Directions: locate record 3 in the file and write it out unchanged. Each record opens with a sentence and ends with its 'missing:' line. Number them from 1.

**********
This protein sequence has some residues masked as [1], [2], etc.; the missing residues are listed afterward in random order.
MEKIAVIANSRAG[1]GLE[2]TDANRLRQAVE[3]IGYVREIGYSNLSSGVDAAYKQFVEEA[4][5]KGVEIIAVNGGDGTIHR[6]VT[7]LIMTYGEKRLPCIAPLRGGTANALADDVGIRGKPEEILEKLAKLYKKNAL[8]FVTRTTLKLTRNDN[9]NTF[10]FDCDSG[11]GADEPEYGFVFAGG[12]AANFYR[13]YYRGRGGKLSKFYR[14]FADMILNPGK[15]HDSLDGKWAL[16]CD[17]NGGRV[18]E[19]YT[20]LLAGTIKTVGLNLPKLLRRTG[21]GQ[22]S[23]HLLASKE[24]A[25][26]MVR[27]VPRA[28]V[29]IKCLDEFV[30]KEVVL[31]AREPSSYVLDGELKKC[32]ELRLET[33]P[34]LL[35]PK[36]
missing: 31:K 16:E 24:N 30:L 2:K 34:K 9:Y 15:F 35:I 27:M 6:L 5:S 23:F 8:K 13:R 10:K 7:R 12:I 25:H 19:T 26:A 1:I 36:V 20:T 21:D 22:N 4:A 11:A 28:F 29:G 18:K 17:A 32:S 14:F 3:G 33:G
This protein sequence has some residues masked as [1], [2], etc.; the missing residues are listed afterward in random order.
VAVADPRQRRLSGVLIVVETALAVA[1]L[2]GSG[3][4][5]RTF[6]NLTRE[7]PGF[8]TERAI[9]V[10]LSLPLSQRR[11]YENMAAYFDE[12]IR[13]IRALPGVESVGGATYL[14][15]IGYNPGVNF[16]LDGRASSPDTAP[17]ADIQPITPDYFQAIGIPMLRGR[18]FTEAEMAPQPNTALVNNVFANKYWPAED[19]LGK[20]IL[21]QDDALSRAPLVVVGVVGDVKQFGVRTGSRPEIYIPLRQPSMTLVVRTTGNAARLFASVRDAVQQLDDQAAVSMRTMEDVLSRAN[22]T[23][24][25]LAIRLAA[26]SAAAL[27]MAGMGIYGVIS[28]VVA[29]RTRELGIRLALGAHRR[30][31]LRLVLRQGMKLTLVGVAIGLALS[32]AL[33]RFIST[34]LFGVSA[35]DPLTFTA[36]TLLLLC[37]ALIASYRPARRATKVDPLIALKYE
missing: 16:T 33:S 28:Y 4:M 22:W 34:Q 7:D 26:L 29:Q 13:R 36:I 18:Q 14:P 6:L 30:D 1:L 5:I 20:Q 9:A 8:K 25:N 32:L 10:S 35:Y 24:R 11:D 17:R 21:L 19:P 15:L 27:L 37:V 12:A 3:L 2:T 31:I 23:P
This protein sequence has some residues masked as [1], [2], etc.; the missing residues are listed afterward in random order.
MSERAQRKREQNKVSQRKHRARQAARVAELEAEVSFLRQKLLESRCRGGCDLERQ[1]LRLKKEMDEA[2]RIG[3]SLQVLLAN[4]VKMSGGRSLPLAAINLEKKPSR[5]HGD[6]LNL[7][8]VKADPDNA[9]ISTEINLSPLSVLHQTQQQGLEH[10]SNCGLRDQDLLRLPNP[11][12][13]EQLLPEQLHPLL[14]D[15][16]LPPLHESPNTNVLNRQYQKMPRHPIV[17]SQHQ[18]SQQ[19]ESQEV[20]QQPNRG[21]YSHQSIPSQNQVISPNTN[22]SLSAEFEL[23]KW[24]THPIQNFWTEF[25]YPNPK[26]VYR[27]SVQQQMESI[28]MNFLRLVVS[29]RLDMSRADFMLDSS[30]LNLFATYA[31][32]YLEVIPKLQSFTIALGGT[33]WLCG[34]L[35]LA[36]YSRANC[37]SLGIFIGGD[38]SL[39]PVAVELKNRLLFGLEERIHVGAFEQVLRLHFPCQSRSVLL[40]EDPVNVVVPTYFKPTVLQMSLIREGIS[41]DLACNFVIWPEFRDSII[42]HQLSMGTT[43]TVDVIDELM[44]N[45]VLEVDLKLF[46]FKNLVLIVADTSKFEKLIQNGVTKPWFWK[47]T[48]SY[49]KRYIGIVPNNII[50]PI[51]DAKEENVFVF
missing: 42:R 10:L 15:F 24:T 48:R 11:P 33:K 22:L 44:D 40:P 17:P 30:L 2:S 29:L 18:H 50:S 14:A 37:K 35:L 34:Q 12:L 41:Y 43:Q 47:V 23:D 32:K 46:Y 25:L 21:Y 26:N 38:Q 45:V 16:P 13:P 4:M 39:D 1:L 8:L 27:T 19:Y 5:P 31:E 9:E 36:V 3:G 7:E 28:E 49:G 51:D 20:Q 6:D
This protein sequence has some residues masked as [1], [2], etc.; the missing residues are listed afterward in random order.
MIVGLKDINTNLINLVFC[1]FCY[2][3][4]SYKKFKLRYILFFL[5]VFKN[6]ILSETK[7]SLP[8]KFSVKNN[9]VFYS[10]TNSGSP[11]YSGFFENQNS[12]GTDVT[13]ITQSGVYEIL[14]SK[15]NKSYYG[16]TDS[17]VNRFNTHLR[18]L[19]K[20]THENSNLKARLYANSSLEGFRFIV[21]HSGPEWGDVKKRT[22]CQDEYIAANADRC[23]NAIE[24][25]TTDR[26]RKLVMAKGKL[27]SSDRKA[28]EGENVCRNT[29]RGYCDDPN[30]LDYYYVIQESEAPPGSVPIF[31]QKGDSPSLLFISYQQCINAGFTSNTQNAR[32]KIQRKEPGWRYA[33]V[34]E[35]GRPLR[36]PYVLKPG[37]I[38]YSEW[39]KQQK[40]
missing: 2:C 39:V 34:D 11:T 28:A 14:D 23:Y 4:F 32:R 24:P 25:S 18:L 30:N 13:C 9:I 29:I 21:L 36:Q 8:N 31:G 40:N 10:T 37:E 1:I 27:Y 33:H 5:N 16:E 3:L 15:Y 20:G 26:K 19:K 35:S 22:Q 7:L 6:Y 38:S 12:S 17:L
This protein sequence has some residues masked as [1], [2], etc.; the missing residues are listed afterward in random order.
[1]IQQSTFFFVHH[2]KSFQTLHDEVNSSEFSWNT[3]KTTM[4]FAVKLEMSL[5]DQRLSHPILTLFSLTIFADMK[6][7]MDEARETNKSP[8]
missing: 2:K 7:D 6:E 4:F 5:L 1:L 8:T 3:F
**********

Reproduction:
This protein sequence has some residues masked as [1], [2], etc.; the missing residues are listed afterward in random order.
MSERAQRKREQNKVSQRKHRARQAARVAELEAEVSFLRQKLLESRCRGGCDLERQ[1]LRLKKEMDEA[2]RIG[3]SLQVLLAN[4]VKMSGGRSLPLAAINLEKKPSR[5]HGD[6]LNL[7][8]VKADPDNA[9]ISTEINLSPLSVLHQTQQQGLEH[10]SNCGLRDQDLLRLPNP[11][12][13]EQLLPEQLHPLL[14]D[15][16]LPPLHESPNTNVLNRQYQKMPRHPIV[17]SQHQ[18]SQQ[19]ESQEV[20]QQPNRG[21]YSHQSIPSQNQVISPNTN[22]SLSAEFEL[23]KW[24]THPIQNFWTEF[25]YPNPK[26]VYR[27]SVQQQMESI[28]MNFLRLVVS[29]RLDMSRADFMLDSS[30]LNLFATYA[31][32]YLEVIPKLQSFTIALGGT[33]WLCG[34]L[35]LA[36]YSRANC[37]SLGIFIGGD[38]SL[39]PVAVELKNRLLFGLEERIHVGAFEQVLRLHFPCQSRSVLL[40]EDPVNVVVPTYFKPTVLQMSLIREGIS[41]DLACNFVIWPEFRDSII[42]HQLSMGTT[43]TVDVIDELM[44]N[45]VLEVDLKLF[46]FKNLVLIVADTSKFEKLIQNGVTKPWFWK[47]T[48]SY[49]KRYIGIVPNNII[50]PI[51]DAKEENVFVF
missing: 42:R 10:L 15:F 24:T 48:R 11:P 33:K 22:L 44:D 40:P 17:P 30:L 2:S 29:L 18:H 50:S 14:A 37:K 35:L 34:Q 12:L 41:Y 43:Q 47:V 23:D 32:K 46:Y 25:L 21:Y 26:N 38:Q 45:V 16:P 13:P 4:M 39:D 1:L 8:L 27:T 19:Y 5:P 31:E 9:E 36:V 3:G 7:E 28:E 49:G 51:D 20:Q 6:D